The Iranian regime’s president, Ebrahim Raisi, is scheduled to address a virtual session of the United Nations General Assembly on Tuesday. Meanwhile, the Iranian diaspora will be holding a conference in Stockholm to draw attention once again to Raisi’s history of human rights violations and to condemn the international community for legitimizing his rule by sending emissaries to his inauguration last month and by giving in a platform at the UN now.
The Stockholm conference will feature eyewitness testimony from a number of former Iranian political prisoners who had dealings with Raisi while he served as a prosecutor and clerical judge. Many of those individuals witnessed the 1988 massacre of political prisoners, putting them in close proximity to the proceedings that killed over 30,000 people and had them interred in secret mass graves throughout the country. Most of the victims were the members and supporters of the People’s Mojahedin Organization of Iran (PMOI/MEK).
Raisi played a leading role in that massacre, as one of four officials serving on a “death commission” in Tehran. Obtained documents by the Iranian Resistance also indicate that he was personally tasked, along with one other judge, to expand his jurisdiction into several other cities and pass capital sentences for the purpose of removing a perceived “weakness of the judiciary.” He was essentially given that mandate again in 2019 when the regime’s Supreme Leader Ali Khamenei appointed Raisi as judiciary chief in the midst of a historic surge in popular unrest.
When a nationwide uprising broke out in November 2019 featuring slogans that had been popularized during a previous uprising in January 2018, Raisi assumed a leading role in the crackdown, directing the judiciary’s campaign of systematic torture following mass arrests. According to the MEK, at least 12,000 individuals were detained during and immediately after the uprising, and according to Amnesty International, the ensuing torture went on for several months.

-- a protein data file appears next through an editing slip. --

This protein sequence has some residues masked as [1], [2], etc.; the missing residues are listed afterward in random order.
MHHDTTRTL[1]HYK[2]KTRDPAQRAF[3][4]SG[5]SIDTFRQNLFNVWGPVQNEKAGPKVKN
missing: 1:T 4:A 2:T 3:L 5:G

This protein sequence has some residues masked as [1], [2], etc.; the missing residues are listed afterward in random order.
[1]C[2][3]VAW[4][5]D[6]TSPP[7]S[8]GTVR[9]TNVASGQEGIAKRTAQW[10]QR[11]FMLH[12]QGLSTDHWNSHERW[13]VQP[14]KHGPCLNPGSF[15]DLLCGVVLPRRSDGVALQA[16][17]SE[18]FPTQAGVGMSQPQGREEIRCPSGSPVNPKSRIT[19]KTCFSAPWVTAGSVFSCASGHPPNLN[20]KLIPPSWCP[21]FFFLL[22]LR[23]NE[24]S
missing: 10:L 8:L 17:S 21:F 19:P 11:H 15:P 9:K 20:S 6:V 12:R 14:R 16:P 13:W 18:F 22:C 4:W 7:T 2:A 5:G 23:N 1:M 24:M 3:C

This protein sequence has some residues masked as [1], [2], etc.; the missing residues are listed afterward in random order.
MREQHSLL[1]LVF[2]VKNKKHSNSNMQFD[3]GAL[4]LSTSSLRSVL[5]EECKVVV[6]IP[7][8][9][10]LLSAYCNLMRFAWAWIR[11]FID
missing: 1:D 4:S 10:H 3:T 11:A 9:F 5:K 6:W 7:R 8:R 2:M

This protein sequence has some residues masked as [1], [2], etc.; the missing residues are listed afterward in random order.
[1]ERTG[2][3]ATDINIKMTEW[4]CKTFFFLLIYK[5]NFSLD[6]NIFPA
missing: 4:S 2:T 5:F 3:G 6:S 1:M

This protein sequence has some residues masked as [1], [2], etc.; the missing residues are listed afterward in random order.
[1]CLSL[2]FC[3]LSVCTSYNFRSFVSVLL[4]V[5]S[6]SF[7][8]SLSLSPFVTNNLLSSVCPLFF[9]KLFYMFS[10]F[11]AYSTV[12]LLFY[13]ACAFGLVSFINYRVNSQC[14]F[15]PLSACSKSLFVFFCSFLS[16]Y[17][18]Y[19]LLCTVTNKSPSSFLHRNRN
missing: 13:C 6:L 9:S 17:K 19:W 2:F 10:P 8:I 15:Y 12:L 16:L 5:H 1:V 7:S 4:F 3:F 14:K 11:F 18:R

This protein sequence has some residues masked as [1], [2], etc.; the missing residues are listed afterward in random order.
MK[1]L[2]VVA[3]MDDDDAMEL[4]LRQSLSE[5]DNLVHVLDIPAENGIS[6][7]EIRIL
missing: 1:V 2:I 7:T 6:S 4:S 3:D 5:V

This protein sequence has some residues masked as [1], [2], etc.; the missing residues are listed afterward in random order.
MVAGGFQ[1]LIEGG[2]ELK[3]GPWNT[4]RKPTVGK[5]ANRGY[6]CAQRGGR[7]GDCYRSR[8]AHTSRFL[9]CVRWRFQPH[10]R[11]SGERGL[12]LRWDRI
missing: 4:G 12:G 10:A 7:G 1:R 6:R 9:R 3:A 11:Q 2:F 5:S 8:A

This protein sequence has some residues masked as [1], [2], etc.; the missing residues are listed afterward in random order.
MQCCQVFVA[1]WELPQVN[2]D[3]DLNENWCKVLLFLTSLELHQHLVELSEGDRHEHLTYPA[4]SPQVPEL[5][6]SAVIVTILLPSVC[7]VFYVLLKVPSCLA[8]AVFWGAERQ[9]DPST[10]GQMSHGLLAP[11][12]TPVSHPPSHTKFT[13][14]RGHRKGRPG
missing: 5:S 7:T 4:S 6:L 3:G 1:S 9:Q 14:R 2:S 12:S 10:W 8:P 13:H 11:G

This torture had fatal effects, or that it might still have fatal effects in the form of executions stemming from false confessions and the forced implication of others in plots to overthrow the theocratic dictatorship. Similarly, there is little doubt that the fatal consequences of additional crackdowns will be even more pronounced in the wake of international disregard for the regime’s crackdown on the 2019 uprising.
Soon after that uprising, the MEK reported that the death toll from mass shooting incidents had reached 1,500. This figure was later confirmed by a Reuters report that cited sources inside the regime’s Interior Ministry. Even then, the international response remained notably muted. Raisi’s speech to the UN General Assembly reinforces the entire regime’s sense of impunity regarding both of these issues, and thus regarding human rights abuses in general.
The world leader would surely come around to this realization if they listened to what the massacre’s survivors had to say about Raisi on Tuesday instead of listening to whatever Raisi has to say about Iranian “resistance” to Western “arrogance.” Unfortunately, their decision to do so depends upon them first shaking themselves loose from longstanding inertia in Western policy toward the Iranian regime, which has prompted major world powers to turn a blind eye to domestic conditions in Iran and continue reaching out to regime officials even when it is clear that those officials are implicated in terrorist acts and crimes against humanity.
Some legal scholars have underlined that the 1988 massacre was an act of genocide. Although Raisi’s actions on the Tehran death commission were technically aimed at stamping out a political opposition led by the MEK, the underlying order for the massacre was couched in religious terms, making it clear that the ultimate intention was to destroy a national community of adherents to any moderate faith that stood in opposition to the mullahs’ theocratic fundamentalism.
Raisi’s pending reception by the UN General Assembly represents a shocking betrayal of the most basic human rights principles. One need only look to the Stockholm conference on the day of Raisi’s speech in order to understand the seriousness of that betrayal. And anyone who does so should come away from the experience with a sense of urgency regarding the need to bring Raisi to justice in an international court.